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Glaucoma Surgery in Iran

Get your glaucoma treated by the best Iranian
ophthalmologists at the best hospitals in Shiraz
.

Glaucoma is a group of eye conditions that damage the optic nerve, the health of which is vital for good vision. This damage is often caused by an abnormally high pressure in your eye. Glaucoma is one of the leading causes of blindness for people over the age of 60. It can occur at any age but is more common in older adults.
Many forms of glaucoma have no warning signs. The effect is so gradual that you may not notice a change in vision until the condition is at an advanced stage. Because vision loss due to glaucoma can't be recovered, it's important to have regular eye exams that include measurements of your eye pressure so a diagnosis can be made in its early stages and treated appropriately. If glaucoma is recognized early, vision loss can be slowed or prevented. If you have the condition, you'll generally need treatment for the rest of your life.

What is the glaucoma Causes?

Glaucoma is the result of damage to the optic nerve. As this nerve gradually deteriorates, blind spots develop in your visual field. For reasons that doctors don't fully understand, this nerve damage is usually related to increased pressure in the eye. Elevated eye pressure is due to a buildup of a fluid (aqueous humor) that flows throughout the inside of your eye.

This internal fluid normally drains out through a tissue called the trabecular meshwork at the angle where the iris and cornea meet. When fluid is overproduced or the drainage system doesn't work properly, the fluid can't flow out at its normal rate and eye pressure increases. Glaucoma tends to run in families. In some people, scientists have identified genes related to high eye pressure and optic nerve damage
.

Types of glaucoma include:

Open-angle glaucoma
Open-angle glaucoma is the most common form of the disease. The drainage angle formed by the cornea and iris remains open, but the trabecular meshwork is partially blocked. This causes pressure in the eye to gradually increase. This pressure damages the optic nerve. It happens so slowly that you may lose vision before you're even aware of a problem.

Angle-closure glaucoma
Angle-closure glaucoma, also called closed-angle glaucoma, occurs when the iris bulges forward to narrow or block the drainage angle formed by the cornea and iris. As a result, fluid can't circulate through the eye and pressure increases. Some people have narrow drainage angles, putting them at increased risk of angle-closure glaucoma. Angle-closure glaucoma may occur suddenly (acute angle-closure glaucoma) or gradually (chronic angle-closure glaucoma). Acute angle-closure glaucoma is a medical emergency.

Normal-tension glaucoma
In normal-tension glaucoma, your optic nerve becomes damaged even though your eye pressure is within the normal range. No one knows the exact reason for this. You may have a sensitive optic nerve, or you may have less blood being supplied to your optic nerve. This limited blood flow could be caused by atherosclerosis — the buildup of fatty deposits (plaque) in the arteries — or other conditions that impair circulation.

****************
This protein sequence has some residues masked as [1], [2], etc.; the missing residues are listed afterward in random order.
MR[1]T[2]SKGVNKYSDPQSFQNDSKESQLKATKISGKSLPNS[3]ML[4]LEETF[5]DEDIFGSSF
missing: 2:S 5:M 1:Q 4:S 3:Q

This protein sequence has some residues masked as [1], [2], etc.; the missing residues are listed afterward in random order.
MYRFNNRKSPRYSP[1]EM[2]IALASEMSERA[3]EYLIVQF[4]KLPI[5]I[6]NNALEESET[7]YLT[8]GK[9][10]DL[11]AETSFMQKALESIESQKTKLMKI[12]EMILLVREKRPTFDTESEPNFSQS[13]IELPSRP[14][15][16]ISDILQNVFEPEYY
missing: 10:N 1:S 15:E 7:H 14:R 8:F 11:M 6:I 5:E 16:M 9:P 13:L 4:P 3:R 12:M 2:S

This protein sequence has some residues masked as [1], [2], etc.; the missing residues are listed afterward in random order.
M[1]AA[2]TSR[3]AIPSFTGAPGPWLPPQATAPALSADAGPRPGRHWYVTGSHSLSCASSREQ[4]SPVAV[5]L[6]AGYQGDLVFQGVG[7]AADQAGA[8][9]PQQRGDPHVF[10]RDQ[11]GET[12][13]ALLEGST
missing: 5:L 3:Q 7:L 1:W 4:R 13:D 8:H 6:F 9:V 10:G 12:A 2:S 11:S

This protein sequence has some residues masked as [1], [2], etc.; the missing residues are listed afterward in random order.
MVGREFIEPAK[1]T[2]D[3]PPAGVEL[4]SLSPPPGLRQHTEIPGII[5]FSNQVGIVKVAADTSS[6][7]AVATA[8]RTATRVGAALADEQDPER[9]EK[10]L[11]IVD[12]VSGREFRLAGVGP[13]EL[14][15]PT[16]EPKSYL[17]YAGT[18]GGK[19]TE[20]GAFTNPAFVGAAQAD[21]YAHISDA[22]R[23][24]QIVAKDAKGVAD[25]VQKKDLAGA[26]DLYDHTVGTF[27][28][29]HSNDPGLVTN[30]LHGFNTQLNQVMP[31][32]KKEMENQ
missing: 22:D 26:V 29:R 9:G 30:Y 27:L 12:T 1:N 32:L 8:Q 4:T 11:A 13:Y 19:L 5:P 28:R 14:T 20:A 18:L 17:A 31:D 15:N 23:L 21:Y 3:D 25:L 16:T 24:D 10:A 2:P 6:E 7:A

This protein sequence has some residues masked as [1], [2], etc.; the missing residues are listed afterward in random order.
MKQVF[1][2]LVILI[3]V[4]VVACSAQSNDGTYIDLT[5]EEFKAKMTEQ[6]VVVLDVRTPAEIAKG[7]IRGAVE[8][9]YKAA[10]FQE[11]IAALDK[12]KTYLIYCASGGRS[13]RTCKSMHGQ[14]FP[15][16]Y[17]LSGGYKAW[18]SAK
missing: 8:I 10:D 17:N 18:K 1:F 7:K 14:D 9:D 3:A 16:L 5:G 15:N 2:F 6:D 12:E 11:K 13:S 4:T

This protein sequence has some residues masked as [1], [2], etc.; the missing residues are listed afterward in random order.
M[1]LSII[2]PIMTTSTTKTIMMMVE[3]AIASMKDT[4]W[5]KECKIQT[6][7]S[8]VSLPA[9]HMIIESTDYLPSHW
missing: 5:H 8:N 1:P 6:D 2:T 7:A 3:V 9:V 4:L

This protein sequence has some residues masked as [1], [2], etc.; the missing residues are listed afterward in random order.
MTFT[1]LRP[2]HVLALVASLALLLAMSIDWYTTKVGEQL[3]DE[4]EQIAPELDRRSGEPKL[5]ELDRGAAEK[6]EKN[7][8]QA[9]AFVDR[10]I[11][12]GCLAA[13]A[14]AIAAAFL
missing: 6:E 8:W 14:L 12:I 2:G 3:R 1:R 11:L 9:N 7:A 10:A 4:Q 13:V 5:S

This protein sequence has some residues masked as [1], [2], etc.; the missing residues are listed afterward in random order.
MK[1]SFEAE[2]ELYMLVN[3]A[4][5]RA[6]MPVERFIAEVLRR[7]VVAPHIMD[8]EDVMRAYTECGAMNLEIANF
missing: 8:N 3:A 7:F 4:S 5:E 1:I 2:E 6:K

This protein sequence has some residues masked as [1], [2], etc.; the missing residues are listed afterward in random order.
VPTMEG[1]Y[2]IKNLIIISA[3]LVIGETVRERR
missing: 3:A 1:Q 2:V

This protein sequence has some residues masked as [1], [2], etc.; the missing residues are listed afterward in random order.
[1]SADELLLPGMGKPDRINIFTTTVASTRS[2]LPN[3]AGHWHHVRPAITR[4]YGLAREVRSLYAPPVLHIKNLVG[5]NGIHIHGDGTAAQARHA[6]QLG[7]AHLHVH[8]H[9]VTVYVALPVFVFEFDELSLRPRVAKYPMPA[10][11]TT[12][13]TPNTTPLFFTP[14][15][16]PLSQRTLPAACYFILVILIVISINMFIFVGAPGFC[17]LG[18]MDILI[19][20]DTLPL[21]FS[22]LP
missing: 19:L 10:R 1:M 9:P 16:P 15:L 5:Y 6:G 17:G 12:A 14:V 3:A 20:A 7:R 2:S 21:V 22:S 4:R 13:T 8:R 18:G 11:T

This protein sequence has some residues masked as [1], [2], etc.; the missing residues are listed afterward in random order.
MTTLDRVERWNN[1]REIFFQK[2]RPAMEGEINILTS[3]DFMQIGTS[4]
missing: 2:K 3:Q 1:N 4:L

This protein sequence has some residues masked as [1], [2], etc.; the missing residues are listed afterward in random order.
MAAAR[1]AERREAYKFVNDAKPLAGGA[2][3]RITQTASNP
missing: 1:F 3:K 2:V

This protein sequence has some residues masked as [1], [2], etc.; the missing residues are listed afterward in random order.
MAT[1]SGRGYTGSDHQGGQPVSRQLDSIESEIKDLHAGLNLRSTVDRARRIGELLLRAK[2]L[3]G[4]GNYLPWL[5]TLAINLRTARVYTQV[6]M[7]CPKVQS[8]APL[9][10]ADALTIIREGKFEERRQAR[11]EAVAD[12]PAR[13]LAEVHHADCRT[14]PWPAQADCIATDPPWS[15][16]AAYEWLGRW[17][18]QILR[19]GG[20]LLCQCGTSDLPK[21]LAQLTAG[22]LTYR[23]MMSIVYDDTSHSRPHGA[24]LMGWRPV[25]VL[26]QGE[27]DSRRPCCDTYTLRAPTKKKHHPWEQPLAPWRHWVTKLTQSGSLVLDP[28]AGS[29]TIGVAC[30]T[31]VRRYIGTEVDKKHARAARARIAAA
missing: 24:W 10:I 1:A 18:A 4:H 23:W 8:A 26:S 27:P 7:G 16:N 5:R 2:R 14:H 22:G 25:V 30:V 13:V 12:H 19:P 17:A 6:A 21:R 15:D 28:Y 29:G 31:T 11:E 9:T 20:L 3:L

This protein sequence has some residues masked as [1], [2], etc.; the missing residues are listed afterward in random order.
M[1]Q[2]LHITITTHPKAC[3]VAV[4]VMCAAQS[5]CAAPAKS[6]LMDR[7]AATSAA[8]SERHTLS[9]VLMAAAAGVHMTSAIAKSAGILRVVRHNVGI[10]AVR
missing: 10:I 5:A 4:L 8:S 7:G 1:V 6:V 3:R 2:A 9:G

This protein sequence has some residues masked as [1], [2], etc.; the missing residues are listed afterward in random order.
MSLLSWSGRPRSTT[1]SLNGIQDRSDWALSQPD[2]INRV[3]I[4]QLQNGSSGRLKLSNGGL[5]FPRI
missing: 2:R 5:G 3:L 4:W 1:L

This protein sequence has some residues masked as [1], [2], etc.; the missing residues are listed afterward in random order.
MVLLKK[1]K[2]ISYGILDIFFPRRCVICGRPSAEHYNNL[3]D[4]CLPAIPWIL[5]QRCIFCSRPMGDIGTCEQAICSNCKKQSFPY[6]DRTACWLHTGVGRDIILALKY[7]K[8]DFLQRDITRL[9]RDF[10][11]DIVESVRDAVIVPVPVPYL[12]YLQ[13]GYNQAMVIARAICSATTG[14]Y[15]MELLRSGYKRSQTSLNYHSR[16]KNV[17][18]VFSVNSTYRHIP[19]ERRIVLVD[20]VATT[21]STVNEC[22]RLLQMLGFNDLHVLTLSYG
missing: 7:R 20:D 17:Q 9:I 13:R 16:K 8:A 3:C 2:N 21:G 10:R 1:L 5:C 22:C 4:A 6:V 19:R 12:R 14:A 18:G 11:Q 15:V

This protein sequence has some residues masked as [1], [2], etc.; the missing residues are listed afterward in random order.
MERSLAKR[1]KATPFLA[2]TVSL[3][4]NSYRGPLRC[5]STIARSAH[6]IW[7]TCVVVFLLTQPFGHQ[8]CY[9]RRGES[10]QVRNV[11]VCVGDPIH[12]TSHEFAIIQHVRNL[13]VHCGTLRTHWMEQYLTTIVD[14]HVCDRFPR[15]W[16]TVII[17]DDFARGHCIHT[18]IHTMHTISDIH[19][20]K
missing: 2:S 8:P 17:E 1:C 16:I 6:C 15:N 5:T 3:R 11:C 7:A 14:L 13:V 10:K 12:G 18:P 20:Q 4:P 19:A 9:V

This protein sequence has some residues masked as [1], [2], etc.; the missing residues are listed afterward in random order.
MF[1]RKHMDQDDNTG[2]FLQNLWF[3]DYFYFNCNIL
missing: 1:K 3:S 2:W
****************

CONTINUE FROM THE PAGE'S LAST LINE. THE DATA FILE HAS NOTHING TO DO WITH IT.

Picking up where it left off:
Glaucoma in children
It's possible for infants and children to have glaucoma. It may be present from birth or develop in the first few years of life. The optic nerve damage may be caused by drainage blockages or an underlying medical condition.

Pigmentary glaucoma
In pigmentary glaucoma, pigment granules from your iris build up in the drainage channels, slowing or blocking fluid exiting your eye. Activities such as jogging sometimes stir up the pigment granules, depositing them on the trabecular meshwork and causing intermittent pressure elevations.

What does the operation involve?

Various anaesthetic techniques are possible, including a general anaesthetic or a local anaesthetic that is injected around your eye to numb it.

The operation usually takes 45 to 75 minutes.

Your surgeon will make a small draining hole in the lining of the white of your eye. The fluid will drain out into a space in the outer lining of your eye and collect just under your eyelid
.

What complications can happen?

General complications of any operation:

Specific early complications:

Specific late complications:

How soon will I recover?

You should be able to go home after a few hours.

Your surgeon will need to check your eye the day after the operation. They will see you several times in clinic during the first few weeks and may perform minor adjustments.

Most people will need about 2 weeks off work.

Do not swim, lift anything heavy or bend so your head is below your waist until you have checked with your surgeon. Regular exercise should help you to return to normal activities as soon as possible. Before you start exercising, ask the healthcare team or your GP for advice.

Most people make a good recovery from the operation, with their glaucoma under better control
.

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